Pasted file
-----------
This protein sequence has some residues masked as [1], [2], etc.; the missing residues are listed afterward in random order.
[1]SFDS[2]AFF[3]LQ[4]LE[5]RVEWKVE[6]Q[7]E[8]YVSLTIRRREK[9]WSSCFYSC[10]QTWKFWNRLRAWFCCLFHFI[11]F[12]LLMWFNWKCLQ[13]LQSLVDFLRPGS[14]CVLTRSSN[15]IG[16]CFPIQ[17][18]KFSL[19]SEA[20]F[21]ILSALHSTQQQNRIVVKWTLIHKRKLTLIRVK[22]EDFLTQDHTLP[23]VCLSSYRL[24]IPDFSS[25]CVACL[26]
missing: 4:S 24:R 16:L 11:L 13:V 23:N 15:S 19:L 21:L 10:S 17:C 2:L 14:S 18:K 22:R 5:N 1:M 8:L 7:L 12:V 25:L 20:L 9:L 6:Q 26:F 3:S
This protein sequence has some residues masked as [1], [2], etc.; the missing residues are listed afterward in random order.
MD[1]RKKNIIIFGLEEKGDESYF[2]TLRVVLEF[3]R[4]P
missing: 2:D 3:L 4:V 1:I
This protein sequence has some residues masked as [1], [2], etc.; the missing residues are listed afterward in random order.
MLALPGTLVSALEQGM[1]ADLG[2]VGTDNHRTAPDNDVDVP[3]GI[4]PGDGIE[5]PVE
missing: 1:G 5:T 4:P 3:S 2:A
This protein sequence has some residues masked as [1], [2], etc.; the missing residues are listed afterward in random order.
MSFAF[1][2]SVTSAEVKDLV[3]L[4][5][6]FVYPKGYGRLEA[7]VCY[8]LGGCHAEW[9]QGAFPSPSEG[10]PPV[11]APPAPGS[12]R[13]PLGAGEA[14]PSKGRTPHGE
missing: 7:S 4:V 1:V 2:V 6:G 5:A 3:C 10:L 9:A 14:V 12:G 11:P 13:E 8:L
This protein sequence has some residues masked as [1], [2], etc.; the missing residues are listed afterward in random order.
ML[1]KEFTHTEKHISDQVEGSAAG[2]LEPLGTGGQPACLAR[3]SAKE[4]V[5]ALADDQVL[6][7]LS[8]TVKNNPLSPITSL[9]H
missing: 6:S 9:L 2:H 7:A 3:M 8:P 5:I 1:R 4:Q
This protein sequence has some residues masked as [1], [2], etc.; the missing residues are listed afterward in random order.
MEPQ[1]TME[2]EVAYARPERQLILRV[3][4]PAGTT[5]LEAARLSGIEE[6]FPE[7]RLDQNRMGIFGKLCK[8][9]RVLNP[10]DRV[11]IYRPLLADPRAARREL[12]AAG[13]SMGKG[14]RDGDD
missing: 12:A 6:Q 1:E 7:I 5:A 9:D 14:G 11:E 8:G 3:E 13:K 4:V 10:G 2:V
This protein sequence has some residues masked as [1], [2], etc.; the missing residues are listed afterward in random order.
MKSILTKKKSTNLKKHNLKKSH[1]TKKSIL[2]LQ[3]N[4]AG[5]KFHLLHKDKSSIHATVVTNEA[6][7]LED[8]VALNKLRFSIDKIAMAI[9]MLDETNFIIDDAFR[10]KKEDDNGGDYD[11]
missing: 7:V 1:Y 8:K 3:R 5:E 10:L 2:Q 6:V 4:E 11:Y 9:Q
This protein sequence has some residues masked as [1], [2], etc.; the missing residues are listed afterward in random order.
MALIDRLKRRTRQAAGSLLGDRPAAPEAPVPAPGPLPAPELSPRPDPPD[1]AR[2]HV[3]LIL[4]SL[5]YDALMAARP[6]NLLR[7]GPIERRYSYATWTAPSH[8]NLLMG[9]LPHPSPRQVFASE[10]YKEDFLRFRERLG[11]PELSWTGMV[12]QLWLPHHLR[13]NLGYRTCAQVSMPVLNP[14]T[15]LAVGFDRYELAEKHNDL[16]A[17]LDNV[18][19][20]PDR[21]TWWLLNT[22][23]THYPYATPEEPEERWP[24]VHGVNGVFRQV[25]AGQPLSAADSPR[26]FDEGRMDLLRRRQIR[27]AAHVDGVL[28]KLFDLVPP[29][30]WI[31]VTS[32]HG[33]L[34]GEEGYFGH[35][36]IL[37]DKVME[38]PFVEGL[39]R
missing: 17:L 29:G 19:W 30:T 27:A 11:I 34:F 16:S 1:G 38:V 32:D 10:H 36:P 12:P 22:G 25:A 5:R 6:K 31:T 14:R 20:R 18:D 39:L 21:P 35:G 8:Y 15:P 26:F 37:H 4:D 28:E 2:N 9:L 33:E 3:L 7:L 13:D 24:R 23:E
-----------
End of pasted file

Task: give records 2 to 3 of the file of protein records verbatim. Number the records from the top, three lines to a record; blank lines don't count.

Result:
This protein sequence has some residues masked as [1], [2], etc.; the missing residues are listed afterward in random order.
MD[1]RKKNIIIFGLEEKGDESYF[2]TLRVVLEF[3]R[4]P
missing: 2:D 3:L 4:V 1:I
This protein sequence has some residues masked as [1], [2], etc.; the missing residues are listed afterward in random order.
MLALPGTLVSALEQGM[1]ADLG[2]VGTDNHRTAPDNDVDVP[3]GI[4]PGDGIE[5]PVE
missing: 1:G 5:T 4:P 3:S 2:A